June 27, 2003
Harry Potter and the Order of the Phoenix (Book 5) by J. K. Rowling

Harry Potter and the Order of the Phoenix (Book 5) by J. K. Rowling: the fifth, and longest, installment in the Harry Potter series.

This book was very different from the previous books in the series. Lots of moodiness from Harry (of course he is a fifteen year old boy; which of them are not moody?), far more injustices and horror than the previous books, and a general darkness that the other books just did not have.

Despite all of this (and the death of a major character, though I won’t say whom), I still enjoyed this book and would come home from work and just read for a while.

Lots of readers have said, however, that they don’t feel that this book was on par with the rest of the series and I do agree. Lots of the “magic” (pun intended) that the other books have really wasn’t here - almost like Rowling’s writing style had changed in between books. I think a lot of it had to do with the subject matter and the darkness of this book compared to the previous, but I did miss that certain something.

All in all, I would definitely recommend this book simply because by this point, I am so wrapped up in the characters that there is no way I simply cannot find out what is going on with them in their world.

June 23, 2003
Neuromaner by William Gibson

Neuromaner by William Gibson: rarely have I had a book disappoint me as much as this one has.

This book won the Hugo Award, the Nebula Award, and the Philip K. Dick - the first novel to ever win all three sci-fi awards. It coined the term cyberspace. And yet, I found it incredibly uninvolving.

I think my main problem with the book is that when it started out, I felt slightly lost - like I was in a country where they spoke English, but the English was a little different from my own. This made me try and fit it into stories I already knew creating an amalgamation of Strange Days, Johnny Mnemonic (also written by Gibson), and The Matrix. I appreciate the fact that by not explaining the past or the present to the readers Gibson presents the novel like it is an accepted reality. I believe, though, this is why I never really was able to get into either the stories or the characters. Trying to get the simple, everyday concepts ("What the hell is a coffin? Why’s he sleeping in it?") made it more of a task to read the book in turn making it harder to accept the characters and understand their motivations. I just desperately wanted it to end so I could move on to something else.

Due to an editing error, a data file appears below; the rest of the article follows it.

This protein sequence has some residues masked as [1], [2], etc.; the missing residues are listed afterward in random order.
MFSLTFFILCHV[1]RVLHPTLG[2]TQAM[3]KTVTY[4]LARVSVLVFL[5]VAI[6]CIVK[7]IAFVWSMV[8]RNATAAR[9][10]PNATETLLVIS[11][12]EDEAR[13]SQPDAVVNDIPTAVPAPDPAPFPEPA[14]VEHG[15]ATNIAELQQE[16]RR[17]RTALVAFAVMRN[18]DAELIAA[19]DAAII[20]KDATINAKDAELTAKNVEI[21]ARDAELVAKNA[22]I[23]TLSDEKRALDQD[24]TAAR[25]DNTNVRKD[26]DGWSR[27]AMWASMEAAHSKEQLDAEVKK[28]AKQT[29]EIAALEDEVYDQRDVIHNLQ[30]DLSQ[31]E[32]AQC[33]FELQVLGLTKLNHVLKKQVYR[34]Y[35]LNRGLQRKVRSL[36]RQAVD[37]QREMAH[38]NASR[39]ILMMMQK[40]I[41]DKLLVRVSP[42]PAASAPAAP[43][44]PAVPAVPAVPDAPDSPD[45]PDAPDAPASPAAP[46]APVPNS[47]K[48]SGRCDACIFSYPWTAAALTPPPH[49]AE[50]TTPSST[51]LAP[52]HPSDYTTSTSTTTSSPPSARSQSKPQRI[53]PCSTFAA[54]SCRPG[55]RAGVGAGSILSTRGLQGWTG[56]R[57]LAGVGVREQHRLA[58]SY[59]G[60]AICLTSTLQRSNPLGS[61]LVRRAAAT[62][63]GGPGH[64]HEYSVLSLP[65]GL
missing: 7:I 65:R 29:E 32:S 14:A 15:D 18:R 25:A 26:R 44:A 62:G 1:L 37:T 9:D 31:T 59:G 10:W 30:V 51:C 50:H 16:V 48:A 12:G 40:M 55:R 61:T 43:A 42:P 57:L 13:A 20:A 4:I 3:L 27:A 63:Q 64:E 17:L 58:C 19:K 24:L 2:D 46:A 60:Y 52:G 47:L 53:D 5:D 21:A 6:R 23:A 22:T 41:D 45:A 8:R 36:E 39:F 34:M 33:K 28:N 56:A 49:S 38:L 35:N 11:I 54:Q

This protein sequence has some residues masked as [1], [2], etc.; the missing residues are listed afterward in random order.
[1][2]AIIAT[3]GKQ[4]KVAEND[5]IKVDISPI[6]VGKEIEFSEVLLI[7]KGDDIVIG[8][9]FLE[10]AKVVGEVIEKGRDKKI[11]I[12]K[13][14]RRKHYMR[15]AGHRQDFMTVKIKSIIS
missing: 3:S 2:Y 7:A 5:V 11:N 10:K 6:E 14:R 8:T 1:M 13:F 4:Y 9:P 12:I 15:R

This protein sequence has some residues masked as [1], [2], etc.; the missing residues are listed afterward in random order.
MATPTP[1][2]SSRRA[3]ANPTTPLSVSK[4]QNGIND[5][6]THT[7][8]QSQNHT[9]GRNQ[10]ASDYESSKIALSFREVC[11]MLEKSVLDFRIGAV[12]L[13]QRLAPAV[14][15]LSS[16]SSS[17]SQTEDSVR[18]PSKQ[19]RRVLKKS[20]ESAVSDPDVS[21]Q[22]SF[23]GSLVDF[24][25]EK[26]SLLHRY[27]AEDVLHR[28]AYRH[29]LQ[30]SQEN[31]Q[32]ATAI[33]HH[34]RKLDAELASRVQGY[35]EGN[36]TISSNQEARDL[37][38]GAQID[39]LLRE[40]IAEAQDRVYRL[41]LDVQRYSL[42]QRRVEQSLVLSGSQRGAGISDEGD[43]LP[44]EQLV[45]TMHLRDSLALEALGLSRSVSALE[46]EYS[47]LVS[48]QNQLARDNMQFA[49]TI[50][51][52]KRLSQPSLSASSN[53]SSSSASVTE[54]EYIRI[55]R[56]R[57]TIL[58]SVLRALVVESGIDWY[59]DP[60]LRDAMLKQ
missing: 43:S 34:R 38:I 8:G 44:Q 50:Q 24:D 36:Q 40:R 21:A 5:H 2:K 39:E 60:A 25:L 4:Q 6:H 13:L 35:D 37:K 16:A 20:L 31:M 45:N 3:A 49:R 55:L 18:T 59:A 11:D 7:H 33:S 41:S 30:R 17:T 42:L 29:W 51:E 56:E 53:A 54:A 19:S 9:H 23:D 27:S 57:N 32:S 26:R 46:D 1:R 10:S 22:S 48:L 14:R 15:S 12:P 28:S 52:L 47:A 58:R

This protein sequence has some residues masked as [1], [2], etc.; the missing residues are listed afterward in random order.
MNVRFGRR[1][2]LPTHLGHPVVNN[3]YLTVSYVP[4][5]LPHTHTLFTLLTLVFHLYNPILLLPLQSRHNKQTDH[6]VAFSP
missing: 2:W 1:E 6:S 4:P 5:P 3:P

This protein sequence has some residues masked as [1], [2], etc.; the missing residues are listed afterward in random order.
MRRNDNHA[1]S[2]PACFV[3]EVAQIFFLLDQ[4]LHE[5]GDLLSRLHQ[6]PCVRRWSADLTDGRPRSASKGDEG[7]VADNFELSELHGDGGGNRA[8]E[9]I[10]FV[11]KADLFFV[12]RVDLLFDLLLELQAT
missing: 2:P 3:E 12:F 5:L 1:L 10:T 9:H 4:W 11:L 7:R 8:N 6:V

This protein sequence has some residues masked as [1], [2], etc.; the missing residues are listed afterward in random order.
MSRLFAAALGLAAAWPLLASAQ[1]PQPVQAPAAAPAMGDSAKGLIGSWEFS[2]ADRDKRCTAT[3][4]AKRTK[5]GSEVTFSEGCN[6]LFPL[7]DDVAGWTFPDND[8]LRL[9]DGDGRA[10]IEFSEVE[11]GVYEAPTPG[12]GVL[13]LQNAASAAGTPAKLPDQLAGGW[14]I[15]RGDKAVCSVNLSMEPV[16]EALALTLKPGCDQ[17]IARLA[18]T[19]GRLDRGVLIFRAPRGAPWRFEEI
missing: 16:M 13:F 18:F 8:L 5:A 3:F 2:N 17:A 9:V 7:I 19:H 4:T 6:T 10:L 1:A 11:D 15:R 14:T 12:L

Let me say, however, that there is definitely wonderful stuff in this book - hell, the first line is great. It probably gets better with each read since more will make sense from the get-go, but my frustration and disappoint with the book will probably cause me never to give it another go.

June 14, 2003
Terms of Endearment by Larry McMurtry

Terms of Endearment by Larry McMurtry: a book about the lives of a mother and daughter, but where the plot just isn’t of major importance.

I’ve never read anything by McMurty before, but my friend Dan kept going on and on about how much he loved him so I borrowed Terms of Endearment. I’m very glad I did because I fell completely in love with the characters immediately, especially Aurora Greenway.

The novel is about two women - Aurora the mother and Emma the daughter - and how they effect each other and how their lives entertwine. Aurora is headstrong and selfish and hard to get along with, but her daughter loves her anyway. Emma never puts herself ahead of others and is easily taken advantage of at times, but Aurora still loves her as well.

This doesn’t mean, however, that their relationship is smooth. They have many issues with each other, but at the end of the novel, it’s obvious that they have gotten to a point where none of that matters - only their love for each other does.

I mentioned earlier that this is a book where plot just doesn’t seem to matter. The whole novel seemed to be about character development, if that makes any sense. I guess what I’m trying to say is that the book seemed to exist to further the personalities, not to reach any kind of a resolution, though that does happen.

I would highly recommend this novel and can’t wait to try the rest of McMurtry’s work as well.